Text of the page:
If you are one of those people who seem to think that 2040 is the trigger point as combustion engines are phased out, think again. There may only be around 4,500 charge points in the UK at present with electric-powered cars accounting for less than 1% of all vehicles on the road, but it is projected that by 2020 there will be 250,000 electric-powered cars in the UK. By 2025 that accelerates to over one million.

In my considered opinion the ’tipping point’ could be as little as five years away, coinciding with advances in battery technology. Toyota, for example, is expected to introduce a solid battery by 2022. The arguments over size and output will evaporate as these charge in minutes yes minutes not the eight hours it can take currently. The long-range version of the Tesla Model 3 already has a charge range of 350 miles.

The biggest worry that I foresee is government. We know that as consumption of fossil fuels reduces, the government will waste no time in taxing electricity to boost its coffers, but can we trust government to do its bit on the supply side? It has a poor track record within the electricity industry since privatisation in terms of management, regulation and ensuring a coherent and long-term plan to safeguard future consumption levels. You only have to look at the Hinckley Point C nuclear plant project and more generally the lack of progress over two decades to improve our infrastructure.

As a nation we barely produce enough electricity for our current consumption needs, imagine the requirement for electricity when 30 million households are running electric cars?

It’s impossible to see where technology will be in 20 years, but having witnessed the advance of smart technologies over the past decade, nothing is off limits. Today it’s charge points, eight years down the line it’s probably dynamic charging with hardware embedded into the forecourt surface with the vehicle recharging seamlessly as it comes to rest on it. I read with interest that in June, 100 yards of road outside of Paris with metal coils embedded into the asphalt was tested with dynamically charged electric vehicles, creating an electro-magnetic field as cars ran over it, transmitting energy to the battery.  And then there is the generation of electricity on forecourts through wind turbines and solar panelled canopies to create a seamless integration. Exciting stuff!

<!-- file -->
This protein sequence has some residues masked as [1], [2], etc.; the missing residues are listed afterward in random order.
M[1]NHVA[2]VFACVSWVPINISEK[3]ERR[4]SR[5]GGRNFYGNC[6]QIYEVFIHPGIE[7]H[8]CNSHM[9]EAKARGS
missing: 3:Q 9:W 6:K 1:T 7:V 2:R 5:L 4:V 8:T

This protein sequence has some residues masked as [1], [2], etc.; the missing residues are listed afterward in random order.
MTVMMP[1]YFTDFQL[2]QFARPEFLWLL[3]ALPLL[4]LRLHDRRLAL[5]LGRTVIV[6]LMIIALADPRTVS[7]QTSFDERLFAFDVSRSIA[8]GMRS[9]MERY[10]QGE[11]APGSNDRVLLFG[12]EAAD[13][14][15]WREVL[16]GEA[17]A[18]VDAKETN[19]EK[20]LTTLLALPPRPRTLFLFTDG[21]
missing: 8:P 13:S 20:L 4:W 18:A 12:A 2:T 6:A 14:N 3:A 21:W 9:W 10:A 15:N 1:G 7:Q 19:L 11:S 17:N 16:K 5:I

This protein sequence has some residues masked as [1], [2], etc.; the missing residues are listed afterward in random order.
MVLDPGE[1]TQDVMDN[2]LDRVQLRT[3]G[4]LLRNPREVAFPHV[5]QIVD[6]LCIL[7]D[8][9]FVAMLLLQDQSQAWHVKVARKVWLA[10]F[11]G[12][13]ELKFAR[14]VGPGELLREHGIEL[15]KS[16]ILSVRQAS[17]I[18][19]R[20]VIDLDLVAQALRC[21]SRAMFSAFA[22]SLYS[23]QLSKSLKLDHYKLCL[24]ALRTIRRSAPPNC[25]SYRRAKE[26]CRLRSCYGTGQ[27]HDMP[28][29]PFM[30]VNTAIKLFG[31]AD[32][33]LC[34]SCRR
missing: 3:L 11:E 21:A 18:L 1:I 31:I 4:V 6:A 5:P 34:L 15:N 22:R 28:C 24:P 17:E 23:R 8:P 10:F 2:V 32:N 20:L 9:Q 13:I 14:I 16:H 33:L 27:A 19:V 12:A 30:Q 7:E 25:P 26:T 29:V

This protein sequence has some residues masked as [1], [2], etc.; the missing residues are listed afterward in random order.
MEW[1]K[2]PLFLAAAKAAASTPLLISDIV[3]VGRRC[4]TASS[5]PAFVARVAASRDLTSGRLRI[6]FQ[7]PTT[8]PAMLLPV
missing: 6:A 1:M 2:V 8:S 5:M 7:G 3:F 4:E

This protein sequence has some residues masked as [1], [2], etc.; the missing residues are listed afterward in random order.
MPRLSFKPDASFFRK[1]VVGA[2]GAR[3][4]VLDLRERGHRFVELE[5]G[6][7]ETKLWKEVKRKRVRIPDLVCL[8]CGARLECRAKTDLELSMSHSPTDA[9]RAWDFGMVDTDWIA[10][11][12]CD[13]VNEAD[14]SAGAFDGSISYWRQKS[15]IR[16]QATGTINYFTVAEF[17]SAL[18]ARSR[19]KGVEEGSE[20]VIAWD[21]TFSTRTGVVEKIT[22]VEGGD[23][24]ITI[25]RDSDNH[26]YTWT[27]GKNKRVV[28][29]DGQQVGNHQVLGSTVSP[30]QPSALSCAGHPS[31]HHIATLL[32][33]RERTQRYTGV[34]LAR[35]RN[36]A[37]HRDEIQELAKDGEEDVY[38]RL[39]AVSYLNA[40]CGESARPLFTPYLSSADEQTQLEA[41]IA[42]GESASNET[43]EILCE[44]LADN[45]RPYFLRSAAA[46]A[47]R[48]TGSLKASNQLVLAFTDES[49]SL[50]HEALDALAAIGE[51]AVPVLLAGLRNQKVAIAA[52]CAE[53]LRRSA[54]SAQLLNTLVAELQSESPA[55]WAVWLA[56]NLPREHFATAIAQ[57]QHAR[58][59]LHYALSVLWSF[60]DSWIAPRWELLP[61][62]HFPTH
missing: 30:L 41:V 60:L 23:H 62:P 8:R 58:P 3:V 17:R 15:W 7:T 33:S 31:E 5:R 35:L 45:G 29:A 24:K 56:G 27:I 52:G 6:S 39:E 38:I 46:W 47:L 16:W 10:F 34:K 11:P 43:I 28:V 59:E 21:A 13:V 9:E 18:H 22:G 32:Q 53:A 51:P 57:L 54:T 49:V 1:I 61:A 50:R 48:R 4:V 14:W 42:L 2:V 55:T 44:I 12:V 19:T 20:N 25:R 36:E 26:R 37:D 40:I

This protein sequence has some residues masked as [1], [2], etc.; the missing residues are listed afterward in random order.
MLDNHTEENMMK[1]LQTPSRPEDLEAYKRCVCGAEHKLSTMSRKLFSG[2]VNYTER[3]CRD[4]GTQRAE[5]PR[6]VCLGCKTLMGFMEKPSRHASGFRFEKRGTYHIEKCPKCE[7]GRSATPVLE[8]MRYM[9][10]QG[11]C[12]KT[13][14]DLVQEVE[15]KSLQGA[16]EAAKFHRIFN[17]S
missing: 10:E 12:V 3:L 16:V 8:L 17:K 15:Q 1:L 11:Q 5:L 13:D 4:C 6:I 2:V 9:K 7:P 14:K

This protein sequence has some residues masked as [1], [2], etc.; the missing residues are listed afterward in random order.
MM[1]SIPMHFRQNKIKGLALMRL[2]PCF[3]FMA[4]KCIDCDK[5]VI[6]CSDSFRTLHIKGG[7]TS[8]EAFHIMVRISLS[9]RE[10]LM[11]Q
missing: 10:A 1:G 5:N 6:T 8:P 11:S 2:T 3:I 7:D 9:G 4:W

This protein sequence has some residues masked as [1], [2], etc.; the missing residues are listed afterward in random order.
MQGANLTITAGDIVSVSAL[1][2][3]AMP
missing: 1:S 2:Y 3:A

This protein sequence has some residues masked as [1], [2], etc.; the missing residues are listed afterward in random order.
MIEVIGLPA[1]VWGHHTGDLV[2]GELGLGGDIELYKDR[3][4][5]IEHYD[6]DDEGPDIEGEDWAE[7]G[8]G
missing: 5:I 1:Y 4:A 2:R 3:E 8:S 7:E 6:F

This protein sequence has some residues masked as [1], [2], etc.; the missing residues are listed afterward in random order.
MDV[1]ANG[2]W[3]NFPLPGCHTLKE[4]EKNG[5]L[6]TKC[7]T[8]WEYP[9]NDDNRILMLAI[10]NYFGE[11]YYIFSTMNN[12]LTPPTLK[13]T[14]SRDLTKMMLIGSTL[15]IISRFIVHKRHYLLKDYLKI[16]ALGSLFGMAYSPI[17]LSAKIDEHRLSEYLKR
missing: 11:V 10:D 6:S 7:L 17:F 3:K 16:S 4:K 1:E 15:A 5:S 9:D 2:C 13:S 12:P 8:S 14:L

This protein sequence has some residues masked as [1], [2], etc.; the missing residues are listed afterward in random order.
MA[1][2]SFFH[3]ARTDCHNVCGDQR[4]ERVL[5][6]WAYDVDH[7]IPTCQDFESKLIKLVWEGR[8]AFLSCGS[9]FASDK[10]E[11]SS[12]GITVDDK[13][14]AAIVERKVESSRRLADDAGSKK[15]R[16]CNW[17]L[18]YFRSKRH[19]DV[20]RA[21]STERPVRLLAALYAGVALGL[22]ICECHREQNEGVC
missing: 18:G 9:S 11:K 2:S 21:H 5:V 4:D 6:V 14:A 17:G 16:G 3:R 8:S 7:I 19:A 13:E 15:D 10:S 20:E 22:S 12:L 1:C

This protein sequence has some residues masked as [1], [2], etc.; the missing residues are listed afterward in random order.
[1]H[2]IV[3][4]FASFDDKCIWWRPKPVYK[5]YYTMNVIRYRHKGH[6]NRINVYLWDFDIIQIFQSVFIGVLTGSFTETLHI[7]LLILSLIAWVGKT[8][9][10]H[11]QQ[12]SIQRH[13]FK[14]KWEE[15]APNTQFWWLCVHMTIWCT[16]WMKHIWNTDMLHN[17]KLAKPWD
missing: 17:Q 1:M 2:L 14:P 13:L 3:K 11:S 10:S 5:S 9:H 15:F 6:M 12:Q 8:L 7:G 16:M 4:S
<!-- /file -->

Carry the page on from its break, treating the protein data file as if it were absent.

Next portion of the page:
In Holland, forecourt electricity is currently priced at around 35 cents per kilowatt. Our prediction is that in the UK it will settle in 2018 at around 50p per kilowatt. At an average charge of 6KW per vehicle the forecourt industry is ideally positioned to drive the electric revolution both commercially and in terms of its availability. Certas Energy is ready to work with any of its Gulf dealers who wish to progress this. As the largest fuel supplier to the UK’s independent forecourts, as we progress we shall use our leverage to ensure that the most competitive rates are passed on to Gulf dealers as and when we select our official ’charging’ partner or partners.

We need to make an early effort to reassure motorists that Gulf forecourts are ready to welcome them, whatever their fuelling requirements. Filling stations perhaps we shall be calling them Juice Bars in the future remain the ideal space to charge a vehicle while doing everything else that one does on a forecourt: buy a coffee, wash your car, check your tyres, pay bills, pick up parcels, eat, top up with cash, choose a bottle of wine for dinner or undertake the weekly shop. In other words, through investment, sheer hard work, great customer service, personality, location and layout, forecourts are already ’wired’ for the opportunity.